Once used the backdrop of a traditional Dublin pub for the duration of the show, with props such as a bed and instruments inserted at various points, along with some Irish flag-coloured bunting at the back. I particularly liked the scenes where the roof of the pub would be elevated to show characters standing or singing on the rooftop with the moonlight shining behind them. There is a real authenticity to this show, and while it obviously plays best in Dublin, it is a very accurate snapshot of Irish culture for those viewing it across the world, from Broadway to the West End.

The story is realistic and believable; it doesn’t try to exaggerate events or make you think “that wouldn’t happen”. It is gritty, it is at times near-the-knuckle, and it is relatable. It doesn’t take the easy route, nor does it try to be predictable with a number of minor swerves thrown in, amongst them some humorous visuals. It captures the true essence of Dubliners, because while the music is crucial to this tale, this is secondary to the tale of love, emotional pain and mental strength to keep on battling, and how one’s encouraging words (essentially a stranger) can make all the difference in laying the groundwork towards somebody following their dreams, if not quite achieving them to the maximum level.

In terms of performances, Daniel Healy and Emma Lucia work very well on-stage together, and both are highly accomplished musicians. Emma Lucia is a masterful performer in the musical department, while Daniel Healy’s vocals are enough to make everybody take notice (on that note, there was a ridiculous amount of coughing throughout the show from the audience particularly in the first quarter, which made me wonder if those attendees should have gone to a pharmacy instead of the theatre; it was very distracting for me, so full credit to those on stage for not allowing themselves to be distracted by the increasingly audible coughs). I also have to mention that Dan Bottomley was hilarious as Billy, and though we didn’t hear his singing on too many occasions, his one-liners and random comments (the idea of listening to a Ronan Keating song if you ever need cheering up, for instance) were very amusing, and purely from a comedic standpoint, he stole the show in my opinion. And as noted, the story-telling in general is done very, very well. It manages to be touching rather than soppy, it manages to be thought-provoking rather than bleak, and it manages to combine struggle and hope in such a way that people are able to take away different messages from Guy’s plight, which is hard to achieve in an environment where productions tend to avoid all doubt with their conclusions.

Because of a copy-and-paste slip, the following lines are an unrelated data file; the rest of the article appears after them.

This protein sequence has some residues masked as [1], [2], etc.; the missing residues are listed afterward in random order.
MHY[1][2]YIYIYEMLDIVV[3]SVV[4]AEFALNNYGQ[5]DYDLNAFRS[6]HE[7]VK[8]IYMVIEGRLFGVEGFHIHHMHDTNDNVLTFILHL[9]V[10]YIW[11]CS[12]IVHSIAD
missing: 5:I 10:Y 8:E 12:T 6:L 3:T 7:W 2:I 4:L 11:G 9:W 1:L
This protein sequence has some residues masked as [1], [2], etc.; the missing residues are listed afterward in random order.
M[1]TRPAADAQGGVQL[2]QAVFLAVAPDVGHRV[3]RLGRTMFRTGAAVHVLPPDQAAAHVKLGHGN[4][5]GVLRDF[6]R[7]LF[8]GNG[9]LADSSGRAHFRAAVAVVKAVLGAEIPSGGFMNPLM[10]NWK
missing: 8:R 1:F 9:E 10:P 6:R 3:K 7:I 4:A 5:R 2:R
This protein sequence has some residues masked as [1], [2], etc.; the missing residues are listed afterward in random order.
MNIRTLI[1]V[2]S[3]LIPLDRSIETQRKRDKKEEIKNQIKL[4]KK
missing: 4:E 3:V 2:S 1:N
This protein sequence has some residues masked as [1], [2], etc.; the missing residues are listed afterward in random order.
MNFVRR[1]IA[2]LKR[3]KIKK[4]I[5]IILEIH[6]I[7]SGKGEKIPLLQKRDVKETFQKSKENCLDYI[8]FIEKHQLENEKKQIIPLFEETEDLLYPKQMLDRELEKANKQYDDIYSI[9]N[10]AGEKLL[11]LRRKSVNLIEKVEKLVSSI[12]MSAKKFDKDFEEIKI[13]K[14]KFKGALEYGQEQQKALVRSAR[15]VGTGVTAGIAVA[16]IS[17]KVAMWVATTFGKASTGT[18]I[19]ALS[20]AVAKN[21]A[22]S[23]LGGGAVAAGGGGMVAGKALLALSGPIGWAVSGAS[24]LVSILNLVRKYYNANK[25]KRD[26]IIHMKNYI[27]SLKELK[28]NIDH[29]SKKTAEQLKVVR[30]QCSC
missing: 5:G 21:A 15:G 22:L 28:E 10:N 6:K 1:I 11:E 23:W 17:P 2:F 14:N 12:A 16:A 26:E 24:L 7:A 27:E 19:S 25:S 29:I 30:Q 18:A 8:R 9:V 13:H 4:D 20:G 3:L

The best compliment I can give Once is that, after watching it, the show made me want to visit Dublin and experience this culture and this way of life for myself. Indeed, Once is fully deserving of its high accolades, and is an absolute must-see during its current run in Liverpool’s Empire Theatre.


Target Audience: Adults Aged 30-50
Content: 4/5 – Frequent Strong Language, Infrequent Sex References
Recommendation?: Yes
Overall Rating: 9/10 – Outstanding

Once runs at the Empire Theatre until Saturday January 25. To buy tickets, click here or call 0844 871 3017.